Enforcement Notice Appeal Update 

Our professional advisor submitted the formal response on behalf of the Ring O'Bells Campaign Limited to the Appeal against the Planning Enforcement Order served on the Ring O'Bells for unauthorised Residential use of the property.

This is important to our Campaign because if the Residential Use of the Ring O'Bells continues for more than 4 years unchallenged, the status of the property could change automatically to residential.

That would make it much easier for the Developer who currently owns Ring O'Bells to obtain permission to redevelop the site into housing, which would mean the Pub would be lost forever.

The following is a summary of the response we have submitted:


1.    The use of a public house (Use Class A4) in full or part as a residential dwelling (Use Class C3) constitutes a material change of use under Section 55 T&CPA which requires permission.


2.    There is not, and never has been, permission granted for the use of the upper floor(s) of the Ring O'Bells as non-ancillary residential dwellings.


3.    The unauthorised use of the premises by the previous publican owner/operators 2012 - 2015 continued for less than three years: no lawful use was thereby established on the basis of the 'Four Year Rule'. When they vacated the property it was not for a weekend, a holiday or to work away for a period while maintaining it as a home base. It was a permanent cessation of their occupancy and use first as a public house with ancillary accommodation and then a solely residential dwelling.


4.    The only lawful use the Ring O'Bells could have been put to after the Squires family members moved out in 2015 was as a public house with ancillary residential accommodation. A certificate of lawfulness could not have been granted by the end of their non-ancillary residential use and occupation under the four year rule.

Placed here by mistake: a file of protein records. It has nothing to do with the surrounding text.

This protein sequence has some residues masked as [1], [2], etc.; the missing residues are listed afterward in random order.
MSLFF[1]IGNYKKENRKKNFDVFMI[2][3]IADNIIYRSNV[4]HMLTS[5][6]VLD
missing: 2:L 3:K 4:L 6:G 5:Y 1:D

5.    A new planning chapter began on the commencement of the letting of the premises by the appellant on 30th April 2016. The unauthorised use has continued, albeit by the appellant's own admission, by the Council Tax evidence and by reference to the supplied AST contracts with gaps between tenancies, until the present day. By the time the EN was issued the sporadic letting of the flats as dwellings by reference to the evidence supplied had subsisted for just 24 months in total. Whether those interruptions were sufficient for the purposes of demonstrating (or not) continuous use is a matter for the Inspector. In our view these are periods during which the local planning authority could not have taken enforcement action because the use was not subsisting at those times.


6.    By law, the appellant's intentions at the time of his acquisition were immaterial. The time during which it was undergoing works cannot be counted as part of the four year period. Moreover the appellant paints a compelling picture that no residential use could have been made, even lawfully, of the premises in the condition they were in when acquired by him. Thus no period during which works were undertaken to bring the residential parts to a state of fitness for occupation can be said to be counted in the four year period.


Conclusion:
We say that the appellant has not proved on the balance of probabilities that the use of the Ring O'Bells as a residential dwelling house has subsisted at any time for the requisite four year period in order to benefit from immunity. We submit therefore that the appeal under Ground (d) must fail.